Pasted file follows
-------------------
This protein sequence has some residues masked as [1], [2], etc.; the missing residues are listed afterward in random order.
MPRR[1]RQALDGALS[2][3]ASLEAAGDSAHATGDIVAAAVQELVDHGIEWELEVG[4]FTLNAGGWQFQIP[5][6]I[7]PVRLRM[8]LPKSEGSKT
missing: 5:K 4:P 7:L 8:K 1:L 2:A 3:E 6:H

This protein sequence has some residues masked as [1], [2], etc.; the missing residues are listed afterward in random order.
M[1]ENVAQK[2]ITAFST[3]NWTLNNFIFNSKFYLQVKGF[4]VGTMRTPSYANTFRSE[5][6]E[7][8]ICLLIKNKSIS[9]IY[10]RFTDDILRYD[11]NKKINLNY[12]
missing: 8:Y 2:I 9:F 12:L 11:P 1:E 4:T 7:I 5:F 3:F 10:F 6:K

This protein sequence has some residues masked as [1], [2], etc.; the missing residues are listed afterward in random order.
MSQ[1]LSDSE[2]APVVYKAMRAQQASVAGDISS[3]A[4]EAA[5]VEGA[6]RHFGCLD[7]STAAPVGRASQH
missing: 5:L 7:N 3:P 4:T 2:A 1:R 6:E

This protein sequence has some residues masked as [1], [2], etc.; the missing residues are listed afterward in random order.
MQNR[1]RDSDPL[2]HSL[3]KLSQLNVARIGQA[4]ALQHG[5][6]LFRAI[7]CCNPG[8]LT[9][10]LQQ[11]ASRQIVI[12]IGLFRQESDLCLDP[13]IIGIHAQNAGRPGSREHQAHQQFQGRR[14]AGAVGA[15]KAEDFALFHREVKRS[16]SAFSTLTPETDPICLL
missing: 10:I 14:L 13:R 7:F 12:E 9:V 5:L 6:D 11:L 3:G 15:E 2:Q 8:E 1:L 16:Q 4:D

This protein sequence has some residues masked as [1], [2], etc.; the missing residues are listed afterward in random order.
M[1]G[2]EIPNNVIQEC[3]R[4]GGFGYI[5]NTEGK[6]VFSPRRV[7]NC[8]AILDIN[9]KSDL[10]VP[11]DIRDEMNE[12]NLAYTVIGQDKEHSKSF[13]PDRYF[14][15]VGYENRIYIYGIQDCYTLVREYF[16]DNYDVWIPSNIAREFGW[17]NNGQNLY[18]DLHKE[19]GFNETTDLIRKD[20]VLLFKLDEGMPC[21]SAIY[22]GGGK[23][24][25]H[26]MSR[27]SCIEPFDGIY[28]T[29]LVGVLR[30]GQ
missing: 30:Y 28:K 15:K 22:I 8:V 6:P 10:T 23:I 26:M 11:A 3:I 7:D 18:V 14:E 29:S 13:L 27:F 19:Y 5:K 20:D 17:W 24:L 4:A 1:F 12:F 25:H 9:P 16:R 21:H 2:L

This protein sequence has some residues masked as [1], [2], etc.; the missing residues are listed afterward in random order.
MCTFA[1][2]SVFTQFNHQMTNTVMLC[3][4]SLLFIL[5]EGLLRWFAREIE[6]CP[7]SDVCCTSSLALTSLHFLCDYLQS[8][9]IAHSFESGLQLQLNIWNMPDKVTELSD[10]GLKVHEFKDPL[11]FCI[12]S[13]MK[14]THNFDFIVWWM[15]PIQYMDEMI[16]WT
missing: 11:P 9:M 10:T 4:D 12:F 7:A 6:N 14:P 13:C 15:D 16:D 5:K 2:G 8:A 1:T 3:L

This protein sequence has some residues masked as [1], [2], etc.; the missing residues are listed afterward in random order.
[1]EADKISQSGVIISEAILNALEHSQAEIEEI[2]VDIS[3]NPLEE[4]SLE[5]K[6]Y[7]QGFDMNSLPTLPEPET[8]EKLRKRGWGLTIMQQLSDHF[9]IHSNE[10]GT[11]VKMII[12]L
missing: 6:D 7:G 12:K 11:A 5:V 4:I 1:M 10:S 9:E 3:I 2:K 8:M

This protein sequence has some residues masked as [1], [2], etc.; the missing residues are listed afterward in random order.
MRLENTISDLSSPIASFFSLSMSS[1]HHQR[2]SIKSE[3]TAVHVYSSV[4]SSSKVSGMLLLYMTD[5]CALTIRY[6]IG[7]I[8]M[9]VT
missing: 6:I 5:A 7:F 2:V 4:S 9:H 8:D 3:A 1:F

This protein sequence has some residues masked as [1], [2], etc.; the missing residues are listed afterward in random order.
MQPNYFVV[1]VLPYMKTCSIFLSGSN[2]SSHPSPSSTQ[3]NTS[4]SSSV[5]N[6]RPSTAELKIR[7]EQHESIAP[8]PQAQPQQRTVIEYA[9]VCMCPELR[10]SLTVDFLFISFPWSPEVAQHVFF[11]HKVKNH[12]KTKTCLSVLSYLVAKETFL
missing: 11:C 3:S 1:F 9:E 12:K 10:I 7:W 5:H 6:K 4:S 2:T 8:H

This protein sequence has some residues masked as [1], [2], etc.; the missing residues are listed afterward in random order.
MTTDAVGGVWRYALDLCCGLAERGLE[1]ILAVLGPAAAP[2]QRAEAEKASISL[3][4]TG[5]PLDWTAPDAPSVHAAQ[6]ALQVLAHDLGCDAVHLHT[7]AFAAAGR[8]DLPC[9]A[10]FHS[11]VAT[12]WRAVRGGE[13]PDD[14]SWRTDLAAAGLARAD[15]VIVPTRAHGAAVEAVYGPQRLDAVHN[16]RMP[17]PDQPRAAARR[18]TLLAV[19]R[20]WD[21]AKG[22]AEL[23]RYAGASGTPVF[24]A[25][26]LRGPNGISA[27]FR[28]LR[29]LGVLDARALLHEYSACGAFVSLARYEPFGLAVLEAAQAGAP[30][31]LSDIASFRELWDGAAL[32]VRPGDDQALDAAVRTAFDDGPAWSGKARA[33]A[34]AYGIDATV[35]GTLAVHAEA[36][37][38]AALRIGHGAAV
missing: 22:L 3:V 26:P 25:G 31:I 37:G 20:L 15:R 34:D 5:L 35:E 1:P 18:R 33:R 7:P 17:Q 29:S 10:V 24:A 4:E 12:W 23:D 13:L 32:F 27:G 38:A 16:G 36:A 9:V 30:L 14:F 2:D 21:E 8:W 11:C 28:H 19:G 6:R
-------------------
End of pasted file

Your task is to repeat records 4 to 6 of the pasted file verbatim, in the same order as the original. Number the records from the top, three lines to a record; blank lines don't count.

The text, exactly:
This protein sequence has some residues masked as [1], [2], etc.; the missing residues are listed afterward in random order.
MQNR[1]RDSDPL[2]HSL[3]KLSQLNVARIGQA[4]ALQHG[5][6]LFRAI[7]CCNPG[8]LT[9][10]LQQ[11]ASRQIVI[12]IGLFRQESDLCLDP[13]IIGIHAQNAGRPGSREHQAHQQFQGRR[14]AGAVGA[15]KAEDFALFHREVKRS[16]SAFSTLTPETDPICLL
missing: 10:I 14:L 13:R 7:F 12:E 9:V 5:L 6:D 11:L 3:G 15:E 2:Q 8:E 1:L 16:Q 4:D

This protein sequence has some residues masked as [1], [2], etc.; the missing residues are listed afterward in random order.
M[1]G[2]EIPNNVIQEC[3]R[4]GGFGYI[5]NTEGK[6]VFSPRRV[7]NC[8]AILDIN[9]KSDL[10]VP[11]DIRDEMNE[12]NLAYTVIGQDKEHSKSF[13]PDRYF[14][15]VGYENRIYIYGIQDCYTLVREYF[16]DNYDVWIPSNIAREFGW[17]NNGQNLY[18]DLHKE[19]GFNETTDLIRKD[20]VLLFKLDEGMPC[21]SAIY[22]GGGK[23][24][25]H[26]MSR[27]SCIEPFDGIY[28]T[29]LVGVLR[30]GQ
missing: 30:Y 28:K 15:K 22:I 8:V 6:P 10:T 23:I 26:M 11:A 3:I 7:D 18:V 14:E 29:S 13:L 27:F 19:Y 5:K 20:D 17:W 24:L 4:A 1:F 12:F 25:H 9:P 16:R 21:H 2:L

This protein sequence has some residues masked as [1], [2], etc.; the missing residues are listed afterward in random order.
MCTFA[1][2]SVFTQFNHQMTNTVMLC[3][4]SLLFIL[5]EGLLRWFAREIE[6]CP[7]SDVCCTSSLALTSLHFLCDYLQS[8][9]IAHSFESGLQLQLNIWNMPDKVTELSD[10]GLKVHEFKDPL[11]FCI[12]S[13]MK[14]THNFDFIVWWM[15]PIQYMDEMI[16]WT
missing: 11:P 9:M 10:T 4:D 12:F 7:A 6:N 14:P 13:C 15:D 16:D 5:K 2:G 8:A 1:T 3:L